Barry Sonnenfeld: the Most Neurotic Man in Hollywood
Memoir doesn’t tell all, but reveals a lot
As a cinematographer, director, and producer, Barry Sonnenfeld has straddled the artistic/commercial divide, filling his resume with critically-acclaimed films like Miller’s Crossing and commercial blockbusters like the Men In Black franchise. Sonnenfeld attached himself to a huge variety of projects, from Out of Sight, Get Shorty, Misery, and When Harry Met Sally, to the TV shows Pushing Daisies and A Series of Unfortunate Events.
Yet all that success hasn’t kept his underlying neuroticism at bay. He’s subtitled his new-ish book, Call Your Mother, unfortunately released at the dawn of the pandemic era, “Memoirs of a Neurotic Filmmaker.” Driving the point home, the foreword details an anecdote about Sonnenfeld and Larry David arguing about which of them is the most neurotic, and demanding that Cheryl Hines, who plays David’s wife in his series Curb Your Enthusiasm, cast the deciding vote. It took a year, but finally she caved, and announced while appearing on Late Night with David Letterman that she awarded Sonnenfeld the honor.
No wonder the book opens with epigraph, “Regret the past, fear the present, dread the future.” This life philosophy makes sense as Sonnenfeld delves into his fraught childhood. If his mother isn’t threatening suicide, his father is stealing the Sonnenfeld’s Bar Mitzvah money. Or both parents are failing in their familial duties, by leaving Sonnenfeld at the mercy of a family friend who regularly molests him. Years later, his father offered the following excuse for why they hadn’t felt it was such a big deal at the time: “First of all, Barry, don’t forget child molestation didn’t have the same stigma back then that it has now.”
But Sonnenfeld leavens his many struggles with a substantial dose of humor. He might have endured much, but Call Your Mother reveals Sonnenfeld to be a survivor. It’s also a testament to how the rivers of fate can push you in unexpected directions. For Sonnenfeld’s career in movies is something of a fluke. He admits to having no interest in movies at all, and only went to film school because his mother suggested it. Sonnenfeld was a photographer, and, he writes, “Film is just a lot of photographs stuck together with words.” Two years after graduating from NYU’s film school, Joel and Ethan Coen hired him to work on their first film simply because he owned that most precious of resources–a 16mm movie camera. That film, Blood Simple, gave Sonnenfeld his first major movie credit.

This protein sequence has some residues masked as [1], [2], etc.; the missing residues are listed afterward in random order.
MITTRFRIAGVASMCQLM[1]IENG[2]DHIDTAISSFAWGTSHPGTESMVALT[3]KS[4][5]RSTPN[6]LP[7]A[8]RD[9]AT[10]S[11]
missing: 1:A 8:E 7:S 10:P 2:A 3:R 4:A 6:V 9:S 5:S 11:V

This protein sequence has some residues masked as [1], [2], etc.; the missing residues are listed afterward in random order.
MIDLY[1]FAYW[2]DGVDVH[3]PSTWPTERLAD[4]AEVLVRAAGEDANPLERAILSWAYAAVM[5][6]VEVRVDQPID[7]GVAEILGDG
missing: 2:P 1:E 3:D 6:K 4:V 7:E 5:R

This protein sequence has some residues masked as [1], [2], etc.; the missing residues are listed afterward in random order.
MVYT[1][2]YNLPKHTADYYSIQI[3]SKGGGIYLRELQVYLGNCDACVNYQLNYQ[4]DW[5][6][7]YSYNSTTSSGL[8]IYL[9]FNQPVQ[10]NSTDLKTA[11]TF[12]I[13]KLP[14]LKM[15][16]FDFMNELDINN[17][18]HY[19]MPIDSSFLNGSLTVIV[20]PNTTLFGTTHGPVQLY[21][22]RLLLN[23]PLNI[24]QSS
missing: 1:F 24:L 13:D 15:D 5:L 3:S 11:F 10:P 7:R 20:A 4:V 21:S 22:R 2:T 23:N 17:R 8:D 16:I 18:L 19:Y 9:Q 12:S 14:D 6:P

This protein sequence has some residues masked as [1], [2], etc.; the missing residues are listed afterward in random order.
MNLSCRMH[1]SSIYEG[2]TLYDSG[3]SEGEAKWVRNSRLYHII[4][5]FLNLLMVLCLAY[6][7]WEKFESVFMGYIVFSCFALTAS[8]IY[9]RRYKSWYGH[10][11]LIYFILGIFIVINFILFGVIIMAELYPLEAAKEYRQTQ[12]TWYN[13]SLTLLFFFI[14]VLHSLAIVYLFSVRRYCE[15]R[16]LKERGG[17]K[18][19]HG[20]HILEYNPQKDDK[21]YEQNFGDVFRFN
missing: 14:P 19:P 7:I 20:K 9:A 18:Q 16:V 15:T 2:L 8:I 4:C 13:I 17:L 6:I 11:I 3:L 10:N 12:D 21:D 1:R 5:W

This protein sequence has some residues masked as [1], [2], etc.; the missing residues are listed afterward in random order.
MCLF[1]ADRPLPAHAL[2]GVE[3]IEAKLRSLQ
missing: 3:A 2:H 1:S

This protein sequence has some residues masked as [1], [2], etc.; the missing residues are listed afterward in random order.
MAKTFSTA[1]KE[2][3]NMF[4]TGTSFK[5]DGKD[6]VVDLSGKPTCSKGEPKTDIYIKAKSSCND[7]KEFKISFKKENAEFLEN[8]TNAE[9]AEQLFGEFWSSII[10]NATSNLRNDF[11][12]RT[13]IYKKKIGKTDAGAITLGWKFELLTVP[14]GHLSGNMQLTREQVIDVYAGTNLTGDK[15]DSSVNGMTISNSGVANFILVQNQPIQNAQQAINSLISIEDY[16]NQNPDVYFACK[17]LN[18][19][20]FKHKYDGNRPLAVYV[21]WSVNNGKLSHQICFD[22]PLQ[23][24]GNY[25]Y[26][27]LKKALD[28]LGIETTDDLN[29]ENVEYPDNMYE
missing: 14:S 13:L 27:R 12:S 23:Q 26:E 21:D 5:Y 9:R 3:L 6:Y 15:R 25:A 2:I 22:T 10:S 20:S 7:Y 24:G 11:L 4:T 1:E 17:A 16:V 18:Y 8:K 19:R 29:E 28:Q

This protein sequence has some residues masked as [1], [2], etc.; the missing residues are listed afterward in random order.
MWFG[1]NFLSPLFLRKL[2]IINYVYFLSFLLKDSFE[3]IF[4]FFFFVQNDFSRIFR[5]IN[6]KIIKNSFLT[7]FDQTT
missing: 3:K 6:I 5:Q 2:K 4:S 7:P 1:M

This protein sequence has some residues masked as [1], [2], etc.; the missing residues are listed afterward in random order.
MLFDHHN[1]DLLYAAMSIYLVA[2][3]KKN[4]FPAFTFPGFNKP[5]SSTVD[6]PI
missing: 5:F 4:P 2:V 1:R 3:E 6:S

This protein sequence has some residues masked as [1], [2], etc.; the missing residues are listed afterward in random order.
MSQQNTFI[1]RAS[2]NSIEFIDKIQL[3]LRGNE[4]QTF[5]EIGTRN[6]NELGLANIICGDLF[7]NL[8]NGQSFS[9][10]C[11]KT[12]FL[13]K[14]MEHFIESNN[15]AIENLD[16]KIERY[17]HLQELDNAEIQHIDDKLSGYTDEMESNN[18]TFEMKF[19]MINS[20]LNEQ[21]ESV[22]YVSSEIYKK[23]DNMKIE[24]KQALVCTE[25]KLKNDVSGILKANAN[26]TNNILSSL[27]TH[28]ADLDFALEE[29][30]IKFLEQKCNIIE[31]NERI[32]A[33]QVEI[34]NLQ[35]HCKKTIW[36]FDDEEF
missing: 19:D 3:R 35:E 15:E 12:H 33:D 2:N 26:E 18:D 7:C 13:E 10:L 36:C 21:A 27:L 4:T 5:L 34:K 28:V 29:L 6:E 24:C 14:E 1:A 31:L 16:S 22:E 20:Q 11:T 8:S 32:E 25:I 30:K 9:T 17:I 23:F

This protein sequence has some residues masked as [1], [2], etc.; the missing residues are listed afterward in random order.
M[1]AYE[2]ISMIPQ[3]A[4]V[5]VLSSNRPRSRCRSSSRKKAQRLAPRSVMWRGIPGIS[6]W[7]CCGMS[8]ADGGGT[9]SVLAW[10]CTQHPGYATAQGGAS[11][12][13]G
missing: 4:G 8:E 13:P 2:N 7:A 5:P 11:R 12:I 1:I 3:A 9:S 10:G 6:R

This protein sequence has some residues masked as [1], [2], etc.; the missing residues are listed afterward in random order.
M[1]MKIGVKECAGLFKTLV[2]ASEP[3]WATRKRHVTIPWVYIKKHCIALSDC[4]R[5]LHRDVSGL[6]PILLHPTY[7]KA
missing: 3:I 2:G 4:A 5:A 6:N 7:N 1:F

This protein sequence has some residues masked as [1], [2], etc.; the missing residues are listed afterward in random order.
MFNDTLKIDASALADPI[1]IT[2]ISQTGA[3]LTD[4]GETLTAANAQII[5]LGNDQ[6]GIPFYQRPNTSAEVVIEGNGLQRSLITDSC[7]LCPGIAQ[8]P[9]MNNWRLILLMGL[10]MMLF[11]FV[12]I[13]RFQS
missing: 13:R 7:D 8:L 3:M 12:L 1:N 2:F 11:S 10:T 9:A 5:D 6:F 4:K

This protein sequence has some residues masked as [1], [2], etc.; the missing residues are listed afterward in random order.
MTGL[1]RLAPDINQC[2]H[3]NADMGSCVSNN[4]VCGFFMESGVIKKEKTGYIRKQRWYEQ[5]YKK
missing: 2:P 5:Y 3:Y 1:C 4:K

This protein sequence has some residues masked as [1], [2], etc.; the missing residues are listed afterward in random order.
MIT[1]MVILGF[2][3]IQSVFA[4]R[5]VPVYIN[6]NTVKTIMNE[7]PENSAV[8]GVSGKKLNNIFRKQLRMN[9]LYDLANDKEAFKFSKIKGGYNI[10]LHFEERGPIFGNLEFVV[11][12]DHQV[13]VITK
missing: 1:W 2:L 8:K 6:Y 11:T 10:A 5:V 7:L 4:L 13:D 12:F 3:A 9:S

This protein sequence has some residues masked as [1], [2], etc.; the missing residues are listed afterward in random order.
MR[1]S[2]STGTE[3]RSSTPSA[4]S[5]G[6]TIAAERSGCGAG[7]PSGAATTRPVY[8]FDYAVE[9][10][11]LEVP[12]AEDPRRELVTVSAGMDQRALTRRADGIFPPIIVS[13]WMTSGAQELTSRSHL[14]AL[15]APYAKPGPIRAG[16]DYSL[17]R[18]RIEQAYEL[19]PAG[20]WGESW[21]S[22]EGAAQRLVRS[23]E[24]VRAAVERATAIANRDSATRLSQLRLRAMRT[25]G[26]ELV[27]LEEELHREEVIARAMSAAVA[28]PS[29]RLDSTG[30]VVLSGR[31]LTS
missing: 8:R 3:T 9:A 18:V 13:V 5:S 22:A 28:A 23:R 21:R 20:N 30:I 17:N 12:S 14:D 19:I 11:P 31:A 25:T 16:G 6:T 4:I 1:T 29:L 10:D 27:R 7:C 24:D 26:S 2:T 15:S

Sonnenfeld’s film career is just one aspect of Call Your Mother, the stories of a life in movies mixed in with the detailing of his complex family relationships. He also provides vivid depictions of his various physical ailments: sciatica, kidney stones, fear of flying. This is disappointing if you’re a film buff, because when he does open the movie memory vault, Sonnenfeld comes up with a wealth of entertaining stories, beginning with his post-film school dues-paying period. I advise you not to read his chapter on the shooting of nine porn films in nine days, pithily entitled “An Actress Short, a Cum Shot Behind,” on a full stomach.
He clashes with director Penny Marshall while shooting Big because of her perennial indecisiveness. She later offers him this faint praise: “I never thought you were a good cameraman. But you picked a good film stock.” Director Andrei Konchalovsky, during Sonnenfeld’s mercifully brief stint as a cinematographer on Tango and Cash, meets his work with derision: “You light [a film set] like a girl. You light like a pussy.” Forced to get a roomful of children to cry on cue in his directorial debut, The Addams Family, Sonnenfeld blithely informs the tykes that they’ll all be getting a measles injections, then hot-foots it to his car in order to escape from an angry parent screaming “I’m going to fucking kill you!”
Blood Simple gets its own chapter, of course. Other famous names pop up: Robin Williams, Warren Beatty, Dustin Hoffman, Gene Hackman. But you’d sure like to hear more about the making of Men In Black, aside from learning that Sonnenfeld can beat Will Smith in leg wrestling. An anecdote about Out of Sight, which Sonnenfeld produced, would’ve been nice. Heck, I’m sure he could have even found something worthwhile to share about the last feature film he directed, the widely panned Nine Lives (where, in case you missed it, Kevin Spacey gets trapped inside the body of a cat).
Well, we can always hope for a second volume. In the meantime, revel in the ruminations of a man whose youthful traumas seared but didn’t scar him. Will Smith joked to Sonnenfeld he’d like to take him around public schools as an inspiration: “If this guy could end up as a successful film director on big-budget films, anyone can.” Which means there’s hope for all of us.
(Hachette, March 10, 2020)